Substituting this into Equation 20 gives us
${\large\int}x^2{\rm e}^{x}dx = x^2{\rm e}^{x}  2x{\rm e}^{x}  2{\rm e}^{x} + C$
(b) Let f_{ }(x) = e^{−x} and g_{ }(x) = sin(3x). Then F_{ }(x) = −e^{−x} and $\dfrac{dg}{dx} = 3\cos(3x)$.
Hence ${\large\int}{\rm e}^{x}\sin(3x)\,dx = {\rm e}^{x}\sin(3x) + 3{\large\int}{\rm e}^{x}\cos(3x)\,dx$(21)
Now apply integration by parts to ${\large\int}{\rm e}^{x}\cos(3x)\,dx$. Take f_{ }(x) = e^{−x} and g_{ }(x) = cos(3x). Then F_{ }(x) = −e^{−x} and $\dfrac{dg}{dx} = 3\sin(3x)$. Hence ${\large\int}{\rm e}^{x}\cos(3x)\,dx = {\rm e}^{x}\cos(3x)  3{\large\int}{\rm e}^{x}\sin(3x)\,dx$
Substituting this result into Equation 21 gives us
${\large\int}{\rm e}^{x}\sin(3x)\,dx = {\rm e}^{x}\sin(3x)  3{\rm e}^{x}\cos(3x)  9{\large\int}{\rm e}^{x}\sin(3x)\,dx$
Collecting the ${\large\int}{\rm e}^{x}\sin(3x)\,dx$ terms on the left–hand side gives us
$10{\large\int}{\rm e}^{x}\sin(3x)\,dx = {\rm e}^{x}\sin(3x)  3{\rm e}^{x}\cos(3x) + C$
i.e.${\large\int}{\rm e}^{x}\sin(3x)\,dx= \dfrac{1}{10}{\rm e}^{x}\sin(3x)  \dfrac{3}{10}{\rm e}^{x}\cos(3x) + C$
Question F2
Find the indefinite integral ${\large\int}\sin x (1+\cos x)^4\,dx$.
Answer F2
Make the substitution y = 1 + cos_{ }x, dy = −_{ }sin_{ }x_{ }dx. Then
${\large\int}\sin x(1+\cos x)^4\,dx = {\large\int}y^4\,dy = \dfrac15y^5 + C = \dfrac15(1+\cos x)^5 + C$
Question F3
Evaluate the integral $\displaystyle \int_0^1\dfrac{1}{\sqrt{{1 + x}\os}}\,dx$ to three decimal places.
Answer F3
Make the substitution y = x + 1, so that x = y − 1, and dx = dy. Then the integrand becomes
$\dfrac{y1}{\sqrt{y\os}} = \sqrt{y\os}  \dfrac{1}{\sqrt{y\os}}$
When x = 0, y = 1; and when x = 1, y = 2. Therefore
$\displaystyle \int_0^1\dfrac{x}{\sqrt{1+x\os}}\,dx = \int_1^2\left(\sqrt{\smash[b]{y\os}}  \dfrac{1}{\sqrt{\smash[b]{y\os}}}\right)\,dy = {\large\int}_1^2(y^{1/2}  y^{1/2})\,dy = \left[\dfrac23y^{3/2}  2y^{1/2}\right]_1^2 = 0.391$
Study comment In order to study this module, you will need to be familiar with the following terms: chain rule, constant of integration, definite integral, derivative, function of a function, fundamental theorem of calculus, indefinite integral, integrand, inverse derivative, inverse trigonometric functions, product_rule_of_differentiationproduct rule, and trigonometric identities. If you are uncertain of any of these terms, you can review them now by referring to the Glossary which will indicate where in FLAP they are developed. In addition, you will need to have a good knowledge of differentiation (including the use of the product_rule_of_differentiationproduct and chain_rulechain rules). You should be able to recognize an indefinite integral as an inverse derivative, and you need to be familiar with the integrals of simple functions such as x^{ n}, sin_{ }x, cos_{ }x, e^{x}. You should also be able to find integrals of functions like 3x and cos(2x) using intelligent guesswork, and you should be familiar with the procedure of evaluating definite integrals.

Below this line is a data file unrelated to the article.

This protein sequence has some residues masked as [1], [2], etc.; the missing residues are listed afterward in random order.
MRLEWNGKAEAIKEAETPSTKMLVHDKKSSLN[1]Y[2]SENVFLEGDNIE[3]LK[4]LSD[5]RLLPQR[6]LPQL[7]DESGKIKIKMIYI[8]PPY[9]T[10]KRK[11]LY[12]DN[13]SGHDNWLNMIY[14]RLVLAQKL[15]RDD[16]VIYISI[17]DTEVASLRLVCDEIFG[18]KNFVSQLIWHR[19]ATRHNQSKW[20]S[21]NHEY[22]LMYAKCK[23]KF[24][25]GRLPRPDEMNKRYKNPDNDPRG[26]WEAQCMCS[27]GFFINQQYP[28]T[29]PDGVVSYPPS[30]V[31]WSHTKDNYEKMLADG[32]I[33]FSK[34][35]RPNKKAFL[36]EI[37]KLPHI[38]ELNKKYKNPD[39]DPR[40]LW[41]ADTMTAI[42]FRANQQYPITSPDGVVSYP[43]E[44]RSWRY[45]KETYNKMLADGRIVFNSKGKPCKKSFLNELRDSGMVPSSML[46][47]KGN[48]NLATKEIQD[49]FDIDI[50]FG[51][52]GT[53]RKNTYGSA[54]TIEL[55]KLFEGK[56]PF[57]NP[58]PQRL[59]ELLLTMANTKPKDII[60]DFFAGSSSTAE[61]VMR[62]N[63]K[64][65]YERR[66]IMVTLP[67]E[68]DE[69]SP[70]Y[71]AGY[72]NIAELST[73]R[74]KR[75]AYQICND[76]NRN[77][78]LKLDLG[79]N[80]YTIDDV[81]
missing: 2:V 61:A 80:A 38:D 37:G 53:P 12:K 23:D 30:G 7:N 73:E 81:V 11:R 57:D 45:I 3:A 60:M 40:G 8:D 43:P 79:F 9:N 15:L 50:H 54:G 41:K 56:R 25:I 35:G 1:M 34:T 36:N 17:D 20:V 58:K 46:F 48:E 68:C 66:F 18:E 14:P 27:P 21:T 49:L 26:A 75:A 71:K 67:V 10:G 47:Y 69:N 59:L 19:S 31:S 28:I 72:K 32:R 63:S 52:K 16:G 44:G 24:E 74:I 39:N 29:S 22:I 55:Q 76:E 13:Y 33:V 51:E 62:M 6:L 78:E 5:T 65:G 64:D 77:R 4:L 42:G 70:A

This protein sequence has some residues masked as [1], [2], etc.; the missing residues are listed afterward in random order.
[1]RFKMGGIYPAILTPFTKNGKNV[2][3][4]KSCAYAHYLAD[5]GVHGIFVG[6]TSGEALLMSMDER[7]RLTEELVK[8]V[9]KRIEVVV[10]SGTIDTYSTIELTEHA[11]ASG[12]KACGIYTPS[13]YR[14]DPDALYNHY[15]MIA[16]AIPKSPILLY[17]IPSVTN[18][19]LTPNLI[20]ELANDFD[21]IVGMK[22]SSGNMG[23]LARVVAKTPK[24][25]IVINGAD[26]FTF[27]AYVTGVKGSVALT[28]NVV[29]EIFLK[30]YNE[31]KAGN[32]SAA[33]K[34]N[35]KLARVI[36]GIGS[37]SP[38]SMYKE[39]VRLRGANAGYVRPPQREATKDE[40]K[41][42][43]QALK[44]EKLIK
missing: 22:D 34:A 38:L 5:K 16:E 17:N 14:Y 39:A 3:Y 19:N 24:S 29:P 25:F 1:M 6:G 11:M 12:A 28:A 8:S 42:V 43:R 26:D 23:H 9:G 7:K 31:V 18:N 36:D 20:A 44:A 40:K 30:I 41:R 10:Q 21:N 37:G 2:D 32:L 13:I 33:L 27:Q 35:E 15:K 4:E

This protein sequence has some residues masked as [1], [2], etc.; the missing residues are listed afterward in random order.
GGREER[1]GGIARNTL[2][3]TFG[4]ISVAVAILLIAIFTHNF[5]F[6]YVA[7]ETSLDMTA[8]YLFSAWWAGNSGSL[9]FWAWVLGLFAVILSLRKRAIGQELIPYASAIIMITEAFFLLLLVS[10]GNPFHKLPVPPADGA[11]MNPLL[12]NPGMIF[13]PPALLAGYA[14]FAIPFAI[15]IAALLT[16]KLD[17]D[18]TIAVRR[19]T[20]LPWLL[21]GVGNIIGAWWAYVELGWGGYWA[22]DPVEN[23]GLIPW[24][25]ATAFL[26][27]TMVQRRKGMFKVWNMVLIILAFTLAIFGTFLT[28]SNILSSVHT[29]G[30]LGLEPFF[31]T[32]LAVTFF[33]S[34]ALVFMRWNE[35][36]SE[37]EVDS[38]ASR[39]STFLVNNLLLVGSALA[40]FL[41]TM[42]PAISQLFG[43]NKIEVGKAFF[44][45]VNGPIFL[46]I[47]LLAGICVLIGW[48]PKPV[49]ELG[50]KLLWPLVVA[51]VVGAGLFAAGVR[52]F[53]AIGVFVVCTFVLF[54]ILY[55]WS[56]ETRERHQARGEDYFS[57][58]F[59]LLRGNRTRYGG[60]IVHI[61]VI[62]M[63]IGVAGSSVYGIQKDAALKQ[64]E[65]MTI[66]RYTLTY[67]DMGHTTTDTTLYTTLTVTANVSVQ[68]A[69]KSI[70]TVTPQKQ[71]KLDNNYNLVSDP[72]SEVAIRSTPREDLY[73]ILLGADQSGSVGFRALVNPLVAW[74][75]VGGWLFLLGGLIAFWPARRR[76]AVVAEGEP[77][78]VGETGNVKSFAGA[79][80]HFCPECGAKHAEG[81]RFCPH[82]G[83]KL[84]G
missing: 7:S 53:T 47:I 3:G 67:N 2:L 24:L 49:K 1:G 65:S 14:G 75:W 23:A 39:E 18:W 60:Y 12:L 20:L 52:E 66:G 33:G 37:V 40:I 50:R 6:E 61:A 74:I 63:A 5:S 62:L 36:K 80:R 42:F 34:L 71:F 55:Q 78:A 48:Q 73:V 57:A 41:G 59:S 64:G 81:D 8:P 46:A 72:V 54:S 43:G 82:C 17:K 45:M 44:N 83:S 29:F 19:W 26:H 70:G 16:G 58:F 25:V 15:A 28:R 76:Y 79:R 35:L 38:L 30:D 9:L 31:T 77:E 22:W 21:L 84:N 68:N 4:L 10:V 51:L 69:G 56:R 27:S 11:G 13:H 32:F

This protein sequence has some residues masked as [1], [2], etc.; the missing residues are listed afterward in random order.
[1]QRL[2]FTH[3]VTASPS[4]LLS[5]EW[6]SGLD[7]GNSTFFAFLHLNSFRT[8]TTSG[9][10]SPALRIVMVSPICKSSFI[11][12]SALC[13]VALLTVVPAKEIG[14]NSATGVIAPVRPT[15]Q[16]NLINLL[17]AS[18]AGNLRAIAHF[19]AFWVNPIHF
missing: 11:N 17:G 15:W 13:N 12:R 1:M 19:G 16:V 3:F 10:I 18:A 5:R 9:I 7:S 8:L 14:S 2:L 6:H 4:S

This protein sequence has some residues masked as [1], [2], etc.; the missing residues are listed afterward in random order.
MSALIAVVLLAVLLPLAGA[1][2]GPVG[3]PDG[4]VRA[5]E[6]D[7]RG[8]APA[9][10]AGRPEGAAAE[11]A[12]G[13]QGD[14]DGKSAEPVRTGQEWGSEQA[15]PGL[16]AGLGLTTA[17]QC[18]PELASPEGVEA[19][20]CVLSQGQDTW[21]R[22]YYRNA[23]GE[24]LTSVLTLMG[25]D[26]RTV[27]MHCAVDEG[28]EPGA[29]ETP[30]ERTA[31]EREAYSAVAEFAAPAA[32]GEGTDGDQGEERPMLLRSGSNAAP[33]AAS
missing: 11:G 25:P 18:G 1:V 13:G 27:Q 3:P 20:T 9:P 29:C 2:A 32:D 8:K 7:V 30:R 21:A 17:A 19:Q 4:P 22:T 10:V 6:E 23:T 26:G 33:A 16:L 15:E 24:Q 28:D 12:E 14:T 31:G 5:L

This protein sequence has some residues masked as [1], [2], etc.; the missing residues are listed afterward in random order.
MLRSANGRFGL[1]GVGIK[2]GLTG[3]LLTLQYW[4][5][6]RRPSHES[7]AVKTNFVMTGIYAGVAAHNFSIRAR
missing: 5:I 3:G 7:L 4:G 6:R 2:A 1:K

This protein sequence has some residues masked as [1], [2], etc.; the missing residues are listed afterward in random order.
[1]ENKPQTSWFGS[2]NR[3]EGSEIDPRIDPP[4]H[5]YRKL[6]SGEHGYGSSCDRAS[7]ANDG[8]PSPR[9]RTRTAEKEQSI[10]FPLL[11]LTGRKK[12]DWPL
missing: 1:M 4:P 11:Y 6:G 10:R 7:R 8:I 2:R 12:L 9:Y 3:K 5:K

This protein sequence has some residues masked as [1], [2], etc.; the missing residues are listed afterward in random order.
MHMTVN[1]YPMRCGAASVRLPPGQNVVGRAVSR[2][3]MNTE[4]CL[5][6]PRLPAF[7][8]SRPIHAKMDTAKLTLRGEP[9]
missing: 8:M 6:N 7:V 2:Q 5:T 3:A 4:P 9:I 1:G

The following questions will allow you to establish whether you need to review some of these topics before embarking on this module.
Note In the answers to the following questions, C denotes an arbitrary constant of integration.
Question R1
Use the product_rule_of_differentiationproduct rule to find $\dfrac{dy}{dx}$ in each of the following cases: i
(a) y = x^{6}_{ }log_{e}x (b) y = e^{x}_{ }cos(2x)
Answer R1
Here we use the product_rule_of_differentiationproduct rule: $\dfrac{d}{dx}[f(x)g(x)] = \dfrac{df}{dx}g(x) + f(x)\dfrac{dg}{dx}$.
(a) Taking f_{ }(x) = x^{6}, g_{ }(x) = log_{e}_{ }x, we have
$\dfrac{df}{dx} = 6x^5\quad\text{and}\quad\dfrac{dg}{dx} = \dfrac1x$
So$\dfrac{d}{dx}\left(x^6\log_{\rm e}x\right) = \left(6x^5\times\log_{\rm e}x\right) + \left(x^6\times \dfrac1x\right) = x^5(1 + 6\log_{\rm e}x)$
(b) Taking f_{ }(x) = e^{x}, g_{ }(x) = cos(2x), we have
$\dfrac{df}{dx} = {\rm e}^x$ and $\dfrac{dg}{dx} = 2\sin(2x)$
So$\dfrac{d}{dx}\left[{\rm e}^x\cos(2x)\right] = {\rm e}^x\cos(2x) + {\rm e}^x\left[2\sin(2x)\right] = {\rm e}^x\left[\cos(2x)  2\sin(2x)\right]$
Question R2
Use the chain rule to find f ′_{ }(x) when
(a) f_{ }(x) = cos(x^{4}) (b) f_{ }(x) = log_{e}(1 + x^{2})
Answer R2
Here we use the chain rule: $\dfrac{d}{dx}\left\{f\left[y(x)\right]\right\} = \dfrac{df}{dy}\dfrac{dy}{dx}$.
(a) Taking f_{ }(y) = cos_{ }y, y_{ }(x) = x^{2}, we have
$\dfrac{df}{dy} = \sin y, \dfrac{dy}{dx} = 4x^3$
So$\dfrac{d}{dx}\left[\cos(x^4)\right] = 4x^3\sin y = 4x^3\sin(x^4)$
(b) Taking f_{ }(y) = log_{e}_{ }y, y_{ }(x) = 1 + x^{2}, we have
$\dfrac{df}{dy} = \dfrac1y$ and $\dfrac{dy}{dx} = 2x$
So$\dfrac{d}{dx}\left[\log_{\rm e}(1+x^2)\right] = \dfrac{2x}{y} = \dfrac{2x}{1+x^2}$
Question R3
Differentiate the inverse trigonometric function arcsin(2x). Use your answer to find the indefinite integral of $\dfrac{1}{\sqrt{14x^2}}$
Answer R3